Guest Blog:
How Often Will I Actually Use My Nursery?

by Guest Blogger

Between the furniture, decor, safety gear and mountains of clothing you’ll need to store, the cost of a nursery adds up quickly. The high associated prices leave many parents wondering if they’ll use their nursery enough to warrant devoting a whole room and a significant budget to setting one up.

How Often Will You Use A Nursery?

How much you’ll use your nursery varies from person to person. To know if you’ll use your nursery enough, you need to ask yourself this critical starting question — what do you currently plan to use it for? Professionals recommend that your child stay in your bedroom for at least six months, preferably a year. However, you might decide to have your baby take daytime naps in their nursery.

Will you use the nursery as diaper changing central? Do you have a mountain of baby supplies you have nowhere else to store? Maybe you want to keep the nursery as a quiet place to breastfeed and relax your little one. Before you can move any further, reflect on your intentions for a nursery.

Do I Even Need One?

Your preferences for using the space will determine whether you really need to have one in the first place. If you only intend to use it for storage or the occasional nap, you can probably skip it altogether. You certainly don’t need a nursery just to keep up with a Pinterest ideal or your family’s expectations.

However, if you can think of many reasons you’d want a nursery — and they’re more than a desire to keep up with the Joneses — it would probably get enough use to be worth the cost. Go for it!

How Can I Make a Functional Nursery?

To make the most of your budget, you should prioritize functionality. Decor is a fun bonus, but it won’t make the room more useful.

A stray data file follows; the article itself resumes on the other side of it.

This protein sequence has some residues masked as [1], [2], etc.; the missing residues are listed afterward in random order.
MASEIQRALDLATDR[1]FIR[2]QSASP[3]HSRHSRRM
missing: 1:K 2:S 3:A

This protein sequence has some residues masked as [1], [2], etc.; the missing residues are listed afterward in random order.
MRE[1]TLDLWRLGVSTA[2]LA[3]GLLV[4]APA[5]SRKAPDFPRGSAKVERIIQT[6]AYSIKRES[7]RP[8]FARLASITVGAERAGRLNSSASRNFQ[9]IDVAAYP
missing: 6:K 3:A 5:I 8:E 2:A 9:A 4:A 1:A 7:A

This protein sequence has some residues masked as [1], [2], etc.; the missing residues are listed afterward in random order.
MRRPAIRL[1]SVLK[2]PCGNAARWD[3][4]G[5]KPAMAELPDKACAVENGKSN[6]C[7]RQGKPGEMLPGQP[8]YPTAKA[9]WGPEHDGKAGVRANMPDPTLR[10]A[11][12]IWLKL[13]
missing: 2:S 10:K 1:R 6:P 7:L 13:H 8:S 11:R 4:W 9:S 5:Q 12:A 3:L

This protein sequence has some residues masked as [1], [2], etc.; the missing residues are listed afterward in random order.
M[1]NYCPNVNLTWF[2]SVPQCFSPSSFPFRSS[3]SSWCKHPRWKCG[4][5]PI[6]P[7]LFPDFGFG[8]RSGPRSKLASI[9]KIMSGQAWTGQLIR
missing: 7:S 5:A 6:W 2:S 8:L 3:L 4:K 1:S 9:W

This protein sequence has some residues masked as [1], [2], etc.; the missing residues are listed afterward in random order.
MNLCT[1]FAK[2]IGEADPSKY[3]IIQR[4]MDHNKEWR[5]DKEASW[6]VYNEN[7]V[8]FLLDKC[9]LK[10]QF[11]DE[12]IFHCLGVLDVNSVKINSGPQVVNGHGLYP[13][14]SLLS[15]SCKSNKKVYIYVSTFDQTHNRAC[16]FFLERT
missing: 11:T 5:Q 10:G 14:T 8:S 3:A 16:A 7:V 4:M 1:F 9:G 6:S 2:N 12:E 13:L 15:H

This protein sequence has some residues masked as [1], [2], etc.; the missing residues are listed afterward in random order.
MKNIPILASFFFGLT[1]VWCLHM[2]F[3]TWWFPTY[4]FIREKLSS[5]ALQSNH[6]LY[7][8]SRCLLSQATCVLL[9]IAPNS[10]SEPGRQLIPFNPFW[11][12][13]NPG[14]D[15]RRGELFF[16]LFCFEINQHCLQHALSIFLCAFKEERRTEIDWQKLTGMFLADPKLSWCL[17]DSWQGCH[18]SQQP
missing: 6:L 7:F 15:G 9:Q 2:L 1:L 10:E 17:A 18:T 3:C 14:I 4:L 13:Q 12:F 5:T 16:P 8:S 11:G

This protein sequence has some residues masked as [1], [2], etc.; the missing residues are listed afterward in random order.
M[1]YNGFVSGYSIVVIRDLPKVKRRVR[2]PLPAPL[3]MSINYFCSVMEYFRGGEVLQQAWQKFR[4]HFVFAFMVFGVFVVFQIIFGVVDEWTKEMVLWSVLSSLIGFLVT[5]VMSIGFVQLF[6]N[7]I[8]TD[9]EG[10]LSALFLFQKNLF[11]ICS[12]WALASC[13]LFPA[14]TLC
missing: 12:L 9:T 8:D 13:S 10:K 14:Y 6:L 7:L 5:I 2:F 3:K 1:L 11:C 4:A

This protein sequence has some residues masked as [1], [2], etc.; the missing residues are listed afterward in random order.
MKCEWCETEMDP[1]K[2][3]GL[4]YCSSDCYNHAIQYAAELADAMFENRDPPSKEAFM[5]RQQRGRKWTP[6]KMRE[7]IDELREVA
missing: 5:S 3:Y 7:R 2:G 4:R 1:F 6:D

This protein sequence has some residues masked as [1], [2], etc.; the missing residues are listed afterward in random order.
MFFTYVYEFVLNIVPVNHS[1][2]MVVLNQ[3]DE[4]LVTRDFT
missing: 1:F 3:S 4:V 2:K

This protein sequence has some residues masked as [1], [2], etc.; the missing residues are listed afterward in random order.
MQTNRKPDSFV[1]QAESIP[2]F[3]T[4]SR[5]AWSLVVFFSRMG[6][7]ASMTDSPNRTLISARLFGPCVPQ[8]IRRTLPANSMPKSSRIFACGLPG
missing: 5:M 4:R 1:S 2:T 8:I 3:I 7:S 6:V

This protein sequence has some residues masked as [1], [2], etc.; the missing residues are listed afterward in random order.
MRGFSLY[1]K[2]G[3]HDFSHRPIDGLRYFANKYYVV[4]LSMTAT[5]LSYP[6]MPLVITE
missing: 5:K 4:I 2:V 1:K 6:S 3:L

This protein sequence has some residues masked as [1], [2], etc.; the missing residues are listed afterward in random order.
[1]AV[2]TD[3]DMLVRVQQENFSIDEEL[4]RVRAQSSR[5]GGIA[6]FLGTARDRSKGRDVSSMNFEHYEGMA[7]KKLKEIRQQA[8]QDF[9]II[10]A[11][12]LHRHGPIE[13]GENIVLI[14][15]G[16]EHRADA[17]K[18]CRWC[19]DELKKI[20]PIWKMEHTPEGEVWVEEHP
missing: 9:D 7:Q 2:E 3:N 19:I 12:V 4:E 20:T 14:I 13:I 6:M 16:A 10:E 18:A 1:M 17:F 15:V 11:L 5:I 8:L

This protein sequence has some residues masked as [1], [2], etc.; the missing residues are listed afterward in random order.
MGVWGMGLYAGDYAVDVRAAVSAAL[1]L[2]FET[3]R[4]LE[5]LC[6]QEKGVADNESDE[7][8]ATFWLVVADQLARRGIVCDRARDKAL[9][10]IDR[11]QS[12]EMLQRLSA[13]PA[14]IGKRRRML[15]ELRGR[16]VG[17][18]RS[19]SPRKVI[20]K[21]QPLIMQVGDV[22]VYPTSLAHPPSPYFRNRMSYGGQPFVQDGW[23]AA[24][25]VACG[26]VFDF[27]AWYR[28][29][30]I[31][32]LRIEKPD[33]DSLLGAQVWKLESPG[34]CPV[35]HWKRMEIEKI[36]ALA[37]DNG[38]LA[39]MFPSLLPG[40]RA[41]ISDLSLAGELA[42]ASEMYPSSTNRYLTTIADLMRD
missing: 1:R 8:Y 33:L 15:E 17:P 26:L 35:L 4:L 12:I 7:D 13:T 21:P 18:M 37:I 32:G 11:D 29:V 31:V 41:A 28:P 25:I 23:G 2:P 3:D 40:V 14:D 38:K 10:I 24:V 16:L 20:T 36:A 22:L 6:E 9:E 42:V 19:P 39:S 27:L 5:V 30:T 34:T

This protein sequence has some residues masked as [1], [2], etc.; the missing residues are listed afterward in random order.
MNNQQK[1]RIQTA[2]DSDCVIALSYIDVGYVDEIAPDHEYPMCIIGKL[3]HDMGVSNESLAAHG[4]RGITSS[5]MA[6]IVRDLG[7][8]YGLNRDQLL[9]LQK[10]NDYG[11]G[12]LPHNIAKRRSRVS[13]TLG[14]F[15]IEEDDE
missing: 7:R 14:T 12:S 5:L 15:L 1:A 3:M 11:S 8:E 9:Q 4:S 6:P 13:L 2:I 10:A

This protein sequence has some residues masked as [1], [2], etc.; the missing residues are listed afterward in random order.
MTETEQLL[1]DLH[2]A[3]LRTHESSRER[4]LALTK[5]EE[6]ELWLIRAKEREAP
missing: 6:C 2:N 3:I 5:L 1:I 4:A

Multi-Purpose Furniture

Who said the basics had to be basic? Look for multi-purpose nursery furniture to save space and money. For example, a low dresser can double as a changing table with the addition of a changing pad.

Another common option is to purchase a convertible crib. These money savers usually cost the same as a standard crib but can grow with your child, becoming a toddler bed and full-size bed when they’re ready.

So Much Storage

Honestly, you can never have too much storage in a nursery. Even if you plan to have a more minimalist registry, you’d be surprised at how much room the “essentials” take up. Plus, you’ll need space to hold your stockpile of diapers and wipes, clothes they’ve outgrown and the massive pile of homemade blankets from a well-intentioned family.

Maximize the storage in even the smallest rooms by choosing furniture with hidden elements like drawers under the crib. You should also think vertically by adding shelves to walls or organization systems to create a better functioning closet.

Blackout Curtains

Blackout curtains will give your little one the best sleep possible, blocking out all the excess light to mimic the darkness of night. At first, your baby will probably sleep in your room, so you could hang these handy accents in there.

However, they’ll eventually need to move to their crib. Starting daytime naps in the nursery can make that transition easier. Blackout curtains are especially helpful for blocking those annoying rays and extending your child’s rest throughout the day.

Baby Monitor

Setting up a baby monitor in the nursery will give you peace of mind once you start putting the baby down for short rests in their crib. It will feel daunting at first to leave them out of sight for so long, but that little window into their world will help assuage your feelings. You’ll be far more likely to continue using the nursery for naps when you can still keep an eye on them.

Comfortable Nursing Spot

When your baby is still brand new, their life revolves around pooping, sleeping and eating. If you’re their favorite food, you should create a comfortable nursing oasis for yourself. Pick out a comfy chair and nursing pillow. Set up a soft light source nearby. Finally, add a basket with goodies for your nourishment and entertainment.